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Information About African Dashiki

Samarpita Choudhury
Tradition is an assimilation of many things that are part of a culture. Amongst these many things, attire that reflects the nuances of a tradition are at the helm. Dashiki is one such African traditional outfit, which is considered to be more than merely an outfit. Historyplex aspires to unearth the mystery and history of Dashiki.

Feminine Touch

Dashikis gained popularity essentially as a part of men's clothing, but over the years, women have taken dashikis to a new level of style. They have elegantly designed it as tops, dresses, and skirts.
Every tradition and race boasts of its own legacy and ethnicity. Prior to the adoption of the English style of wearing outfits, the Asian, the Middle East, and the African continents adorned their unique style of dressing, with a touch of their traditional designs and styles.
Dashiki, which hails from the western part of Africa, is a class apart, and has a niche in all ceremonies, rituals, and rites. The traditional ceremonies like the Black History Month often set a traditional dress code for the members. There are many who mark the event by wearing a dashiki.
After all, this is deeply rooted in the African culture and tradition. But the purpose of dashiki is not just the cultural sentiments; it is also the comfort that it imparts. Owing to the loose fitting of this garment and the kind of fabric that is used, dashikis are overtly comfortable.
Dashiki is one of the key representatives of the Black culture and Black community as whole. It was a silent yet powerful repulsion against the immense popularity of the westernized sense and style of dressing. Dashikis made a mark in the US during the 1960s of the last millennium, when there was widespread turmoil regarding racism.


Dashiki is so immensely popular that it is worn in the US, countries in Europe, Asia, Latin America, Caribbean etc. The history of dashiki has its roots in Africa. This artistic attire was first introduced in West Africa. The countries which wore dashikis were Nigeria, Togo, Benin, and Ghana. The word 'dashiki' is the Yoruban version of 'shirt'.
Yoruba is a language of the Kwa group & is 1 of the 4 official languages of Nigeria, the other 3 being English, Hausa and Igbo . In Yoruba language, dashiki is pronounced as 'dàńṣíkí' & in Hausa, it is pronounced as 'dán cíkí'. Dashiki has many variations & dress patterns, which would be the subject of discussion in the subsequent sections of the story.


One can with ease find a Dashiki shirt from a heap of other outfits. It is easily recognizable because of its loose appearance of a tunic.
The colors that are used in dashikis are loud and gaudy. The sleeves are loose and wavy. The neckline is usually V-shaped, though there are variations that have been introduced.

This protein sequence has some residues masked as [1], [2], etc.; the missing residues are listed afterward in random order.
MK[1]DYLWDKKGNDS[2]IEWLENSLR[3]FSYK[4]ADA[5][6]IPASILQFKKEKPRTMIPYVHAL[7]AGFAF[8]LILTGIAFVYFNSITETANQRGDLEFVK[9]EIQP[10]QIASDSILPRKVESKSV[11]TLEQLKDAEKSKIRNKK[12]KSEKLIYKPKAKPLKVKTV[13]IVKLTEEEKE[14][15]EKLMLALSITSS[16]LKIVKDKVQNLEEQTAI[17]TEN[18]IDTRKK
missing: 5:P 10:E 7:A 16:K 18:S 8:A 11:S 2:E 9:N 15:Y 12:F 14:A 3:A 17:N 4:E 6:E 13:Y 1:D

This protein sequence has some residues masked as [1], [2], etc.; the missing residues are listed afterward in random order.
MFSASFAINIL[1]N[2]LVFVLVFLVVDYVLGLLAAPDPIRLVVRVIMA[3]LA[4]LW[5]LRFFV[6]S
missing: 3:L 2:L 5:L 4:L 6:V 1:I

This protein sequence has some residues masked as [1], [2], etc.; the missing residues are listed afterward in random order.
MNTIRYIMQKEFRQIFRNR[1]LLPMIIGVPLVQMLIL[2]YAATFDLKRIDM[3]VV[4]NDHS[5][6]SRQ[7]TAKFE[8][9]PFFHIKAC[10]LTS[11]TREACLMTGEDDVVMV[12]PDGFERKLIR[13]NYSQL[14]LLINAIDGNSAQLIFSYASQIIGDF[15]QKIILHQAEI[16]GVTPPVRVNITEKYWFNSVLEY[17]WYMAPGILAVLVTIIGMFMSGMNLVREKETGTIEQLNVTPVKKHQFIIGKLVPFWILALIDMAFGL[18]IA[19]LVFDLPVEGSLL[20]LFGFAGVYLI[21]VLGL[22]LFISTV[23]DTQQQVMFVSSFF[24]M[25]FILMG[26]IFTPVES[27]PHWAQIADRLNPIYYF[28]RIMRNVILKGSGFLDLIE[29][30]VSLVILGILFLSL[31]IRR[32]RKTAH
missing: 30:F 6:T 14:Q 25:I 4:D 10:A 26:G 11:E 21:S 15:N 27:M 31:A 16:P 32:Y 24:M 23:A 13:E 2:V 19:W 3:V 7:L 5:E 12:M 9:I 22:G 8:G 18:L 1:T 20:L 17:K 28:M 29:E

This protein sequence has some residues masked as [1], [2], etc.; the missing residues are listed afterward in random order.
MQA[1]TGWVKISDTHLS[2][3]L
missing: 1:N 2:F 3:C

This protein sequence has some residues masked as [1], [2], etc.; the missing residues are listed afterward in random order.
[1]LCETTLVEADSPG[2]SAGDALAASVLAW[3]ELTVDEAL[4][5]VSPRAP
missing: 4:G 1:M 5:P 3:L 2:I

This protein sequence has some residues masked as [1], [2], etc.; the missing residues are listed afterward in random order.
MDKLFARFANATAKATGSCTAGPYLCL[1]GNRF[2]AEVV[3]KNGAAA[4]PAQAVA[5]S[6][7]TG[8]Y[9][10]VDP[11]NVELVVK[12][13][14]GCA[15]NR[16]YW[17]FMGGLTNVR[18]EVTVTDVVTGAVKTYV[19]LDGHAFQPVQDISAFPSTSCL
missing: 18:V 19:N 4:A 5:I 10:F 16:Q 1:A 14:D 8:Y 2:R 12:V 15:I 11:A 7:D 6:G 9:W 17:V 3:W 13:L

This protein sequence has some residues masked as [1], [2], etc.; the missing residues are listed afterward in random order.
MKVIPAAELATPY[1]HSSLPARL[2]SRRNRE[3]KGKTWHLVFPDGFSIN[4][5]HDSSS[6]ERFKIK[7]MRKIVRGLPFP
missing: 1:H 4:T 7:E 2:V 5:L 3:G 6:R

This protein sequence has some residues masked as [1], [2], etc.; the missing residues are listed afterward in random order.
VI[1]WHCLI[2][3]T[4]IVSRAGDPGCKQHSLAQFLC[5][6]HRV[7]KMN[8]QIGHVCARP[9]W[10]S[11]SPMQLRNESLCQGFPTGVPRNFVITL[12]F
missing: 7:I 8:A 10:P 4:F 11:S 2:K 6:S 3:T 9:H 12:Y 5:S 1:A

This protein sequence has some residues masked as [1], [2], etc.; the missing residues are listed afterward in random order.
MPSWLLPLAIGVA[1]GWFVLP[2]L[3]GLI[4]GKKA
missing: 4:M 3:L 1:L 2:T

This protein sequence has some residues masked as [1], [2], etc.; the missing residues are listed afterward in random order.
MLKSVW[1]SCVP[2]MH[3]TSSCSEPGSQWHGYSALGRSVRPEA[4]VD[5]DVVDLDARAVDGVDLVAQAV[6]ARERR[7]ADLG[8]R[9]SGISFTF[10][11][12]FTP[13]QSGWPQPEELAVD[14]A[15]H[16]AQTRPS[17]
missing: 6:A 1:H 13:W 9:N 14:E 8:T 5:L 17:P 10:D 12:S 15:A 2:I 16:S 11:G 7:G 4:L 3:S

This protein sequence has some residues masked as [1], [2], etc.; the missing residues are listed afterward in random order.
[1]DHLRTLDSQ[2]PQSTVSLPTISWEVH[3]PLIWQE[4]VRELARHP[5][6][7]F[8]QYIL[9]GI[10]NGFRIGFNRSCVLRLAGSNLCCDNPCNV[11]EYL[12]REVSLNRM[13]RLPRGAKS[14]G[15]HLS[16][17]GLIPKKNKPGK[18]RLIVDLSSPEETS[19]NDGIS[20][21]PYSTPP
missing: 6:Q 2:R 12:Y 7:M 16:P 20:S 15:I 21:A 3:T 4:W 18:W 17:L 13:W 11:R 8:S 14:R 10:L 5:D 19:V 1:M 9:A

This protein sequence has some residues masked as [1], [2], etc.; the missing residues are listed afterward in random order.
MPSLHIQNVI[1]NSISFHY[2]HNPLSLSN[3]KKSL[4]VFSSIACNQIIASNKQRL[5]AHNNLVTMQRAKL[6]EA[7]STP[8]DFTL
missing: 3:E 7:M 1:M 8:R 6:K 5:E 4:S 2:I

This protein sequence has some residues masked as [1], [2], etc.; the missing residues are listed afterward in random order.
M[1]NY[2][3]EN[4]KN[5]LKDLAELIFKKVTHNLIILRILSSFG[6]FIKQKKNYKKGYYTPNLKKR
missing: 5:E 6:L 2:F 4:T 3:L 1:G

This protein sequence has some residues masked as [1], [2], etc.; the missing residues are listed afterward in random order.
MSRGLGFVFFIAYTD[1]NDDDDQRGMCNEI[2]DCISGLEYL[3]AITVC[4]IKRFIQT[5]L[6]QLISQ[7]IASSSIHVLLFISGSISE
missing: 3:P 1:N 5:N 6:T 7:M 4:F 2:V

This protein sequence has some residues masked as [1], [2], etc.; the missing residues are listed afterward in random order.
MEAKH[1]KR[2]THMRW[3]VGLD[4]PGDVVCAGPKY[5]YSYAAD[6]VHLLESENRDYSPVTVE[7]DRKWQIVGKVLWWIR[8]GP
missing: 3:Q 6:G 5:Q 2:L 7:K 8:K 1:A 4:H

There is heavy embroidery work done on the neckline and the sleeves. The dashiki doesn't have any buttons, unlike the normal shirts, and it covers the chest, just like shirts.
The best part of dashiki is that it can be carried off well both as a casual outfit or a formal attire. It equally suits the young, boyish look, as well as the mature, serious demeanor.

Young Boy in Dashiki

Matured Man in Dashiki

Dashikis are available in multiple lengths. The ones that are higher than the knee and fall till the thigh are known as Senegalese. There is another variety that consists of the top, draw string pants, and a robe that is worn on the top. This variety is known as Grand Boubou or Babariga.
The ideal way of wearing a dashiki is that it should be loose fitting, and it shouldn't be tucked inside the trousers.


Well, talking about the patterns, dashiki bears some spectacular embroidery designs that are a delight for the spectator, as well as the bearer of the outfit.
The patterns may be light and fancy or could also be heavy, deep, and detailed. The areas that are highlighted in the patterns are the neck, chest, and sleeves.
The designs strictly adhere to the traditional folk art of the Africans. It should be a total embodiment of the true African culture. The designs also highlight the African symbols and elements.
The fabric could be cotton, silk, or the traditional African kente fabric. It comes in lace, brocade, and also in suitings fabric.

Dashiki Pattern on Brown Fabric

Dashiki Pattern on Gray Fabric

Dashiki Pattern on White Fabric


Kwanzaa is a traditional African festival that is celebrated in the month of December. During this festival, Dashiki is worn and flaunted by both men and women alike. The colors that are chosen to during this festival are in the shades of red, black, and green.
Men choose to wear the Dashiki over a pair of trousers, with a headgear called Kufi. However, Kufi is optional.
Though women have a range of other options to choose from in order to deck up for the Kwanzaa festival, they also wear dashiki, paired with a skirt. There are also Dashiki skirts available for women.

Green Dashiki

Red Black Dashiki


Dashiki is also a popular wedding outfit. The dashiki colors that are usually chosen for wedding purposes are mostly in shades of blue and purple. Purple and its shades like lavender represent royalty in African culture. The blue color denotes harmony, eternal love, and marital bliss. But other variations are also included to suffice the visual appeal of the ceremony.

Dashiki with Kufi

Lavender Dashiki

Dashiki is so integral for the African community that it also forms a part of the mourning ceremony. The colors that are usually preferred for the funeral are black and red. In the concluding lines, it's worth mentioning that wearing dashikis only during festivals and ceremonies shouldn't be the popular trend.
In fact, it could be easily worn on a daily basis for the comfortable texture it has and the exquisite design it exhibits.